DY: In Just a Few Words (#104)
I can do many things. Speaking French is not one of them.
It was the spring of 1961, and I was finishing my seventh semester of French at UNC. Chapel Hill was all abuzz with plans for the upcoming graduation. It was a happy time for both graduates and their families. College seniors were ready to take on the world.
Now, you might think with seven semesters of French under my belt, I would be darn close to fluent - maybe even majoring in French. But it wasn’t exactly what it seemed. In my day (and I like to think every day is my day), students were required to take three semesters of a foreign language. I had taken French in high school, so it was a no-brainer to continue on that track. French 1 and French 2 at UNC were a snap; basically a repeat of high school French.
Next up was French 21 - a class intended to utilize the many Romance Language skills I possessed. We were translating lots of French literature into English and also becoming more and more conversant. I COULD DO THIS! And I did, over and over again. Ultimately, I dropped French 21 or received an incomplete four times.
Fast forward to the second semester of my senior year of college - and I still needed to pass French 21. I mastered the art of keeping my head down every time the professor called on students to answer questions in French, busily tying and retying the shoelaces on my white bucks for the entire class.
Soon enough the semester was coming to a close. The problem was, I really hadn’t learned anything. I had kept my head down and really barely listened for the entire class. But, I had to take the final exam. This was the final semester of my senior year - or at least I hoped it was. No turning back now.
The professor informed the class that the final exam would be graded 50% on how well we did translating a passage from French to English. The other 50% would be questions in English to be answered in English about French authors. That was my opening. I just needed a tutor to cram into my head a massive amount of information about the authors we had been studying all semester (or at least most of us had been studying). A friend of Karen’s was an outstanding student who was willing to help drag me across the finish line. She was my ticket to a diploma. We spent hours together. There was nothing I could possibly be asked about authors I couldn’t answer.
Crunch time arrived. It was exam day. I answered the English questions about French authors in English. I was getting pumped. Then came the translation exercise, which I recall was a combination of Russian, Dutch and Swahili, with a few recognizable French words (operative word few). I did my best. I took my exam blue book up to the professor at the front of the classroom and inquired as to how soon he would be posting grades. He looked up from his chair, peered over his scholarly glasses and inquired, Monsieur Young. I did not respond. He said it a second time, louder and slower, Monsieur Young. This time I recognized Young, likely not Monsieur, but that was good enough to engage. You need to pass this class to graduate don’t you?, he asked. Oui, I replied sheepishly. It’s worse than you know, sir. My parents are in their car now driving from New Jersey to see me graduate.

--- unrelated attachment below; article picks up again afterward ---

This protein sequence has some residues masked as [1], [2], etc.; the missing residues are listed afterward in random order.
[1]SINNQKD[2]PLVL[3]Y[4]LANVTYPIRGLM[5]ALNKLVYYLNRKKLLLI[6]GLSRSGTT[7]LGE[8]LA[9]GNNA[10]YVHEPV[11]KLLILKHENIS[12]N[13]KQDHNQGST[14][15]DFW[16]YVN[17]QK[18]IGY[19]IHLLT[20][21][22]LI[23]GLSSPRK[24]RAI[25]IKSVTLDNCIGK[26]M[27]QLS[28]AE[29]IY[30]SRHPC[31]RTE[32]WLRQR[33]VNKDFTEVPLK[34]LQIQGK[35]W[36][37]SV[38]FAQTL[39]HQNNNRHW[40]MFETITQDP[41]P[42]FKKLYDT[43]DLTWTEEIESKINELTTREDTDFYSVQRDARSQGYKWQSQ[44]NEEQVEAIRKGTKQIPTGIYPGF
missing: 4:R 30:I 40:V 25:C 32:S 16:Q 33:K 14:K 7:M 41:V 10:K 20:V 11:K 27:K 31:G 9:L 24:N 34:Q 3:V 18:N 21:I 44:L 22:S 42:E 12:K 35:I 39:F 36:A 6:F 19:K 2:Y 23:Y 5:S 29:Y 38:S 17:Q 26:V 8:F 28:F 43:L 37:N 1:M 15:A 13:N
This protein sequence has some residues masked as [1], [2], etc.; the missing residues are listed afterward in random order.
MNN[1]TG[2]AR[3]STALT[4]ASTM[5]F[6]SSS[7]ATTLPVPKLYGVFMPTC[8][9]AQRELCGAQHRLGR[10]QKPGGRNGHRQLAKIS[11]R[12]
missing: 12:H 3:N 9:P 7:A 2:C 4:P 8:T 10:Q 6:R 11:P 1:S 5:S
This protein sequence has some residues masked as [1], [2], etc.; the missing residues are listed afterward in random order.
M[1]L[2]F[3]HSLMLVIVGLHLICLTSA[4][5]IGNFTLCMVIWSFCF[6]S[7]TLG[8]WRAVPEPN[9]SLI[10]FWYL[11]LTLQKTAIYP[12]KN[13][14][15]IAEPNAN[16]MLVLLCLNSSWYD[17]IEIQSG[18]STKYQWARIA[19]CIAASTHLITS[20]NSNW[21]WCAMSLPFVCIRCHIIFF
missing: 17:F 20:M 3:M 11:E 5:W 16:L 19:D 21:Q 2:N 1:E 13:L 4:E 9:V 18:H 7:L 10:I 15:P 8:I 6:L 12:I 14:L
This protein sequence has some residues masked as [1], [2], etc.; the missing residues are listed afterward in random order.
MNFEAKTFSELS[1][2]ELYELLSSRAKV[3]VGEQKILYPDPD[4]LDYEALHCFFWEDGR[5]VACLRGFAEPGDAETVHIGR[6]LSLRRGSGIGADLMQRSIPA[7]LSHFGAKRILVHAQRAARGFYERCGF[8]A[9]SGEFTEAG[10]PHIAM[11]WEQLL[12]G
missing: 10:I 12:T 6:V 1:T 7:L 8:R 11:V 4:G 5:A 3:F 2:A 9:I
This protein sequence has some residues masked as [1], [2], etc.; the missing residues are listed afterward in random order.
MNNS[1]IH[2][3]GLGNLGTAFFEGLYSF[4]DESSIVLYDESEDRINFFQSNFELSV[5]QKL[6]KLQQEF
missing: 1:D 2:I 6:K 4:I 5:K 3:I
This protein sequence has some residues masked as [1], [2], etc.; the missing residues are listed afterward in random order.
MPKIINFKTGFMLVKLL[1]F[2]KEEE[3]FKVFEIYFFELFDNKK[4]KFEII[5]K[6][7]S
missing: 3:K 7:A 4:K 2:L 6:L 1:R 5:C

OK, Monsieur Young, let me grade your exam right now. You can stand right here and watch me do that. He looked first at the English answers to questions about French authors. Tres bien, Monsieur Young you have graded 50 out of a possible 50 points for that section. You need a total of 60 to pass this class and you already have 50.
Out came a red pen for the translation. You have never seen so much red on a piece of paper. Had I cobbled together enough correct answers to get me over the mountain top? Finally, he looked up and said, Monsieur Young, you have scored 12 on the translation. 50 and 12 equals 62. Congratulations. You will graduate.
He cut me some serious slack. Were it not for his kind heart, my 62 could easily have been a 59 or lower, and I might still be at UNC taking French 21 - with my parents making their annual drive to see if I finally made it.
UNC has long since tightened its academic standards. As an out-of-state kid I wouldn’t even bother to apply today. I would never get in. But, that was then and this is now, and that diploma hangs proudly in my office every single day as it has for the entire 61 years since I graduated.
That’s my story and I’m stickin’ to it.
DY: In Just a Few Words is a blog that comes out when something needs to be said or every Tuesday - whichever comes first. Davis Young is a communications professional who adds 50+ years of experience and perspective to issues of the day. His emphasis in DY: In Just a Few Words will be humor (a touch of sarcasm here, a pinch of facetiousness there...). Once in a while, he will touch on something a bit more serious - but hopefully not too deep or depressing.
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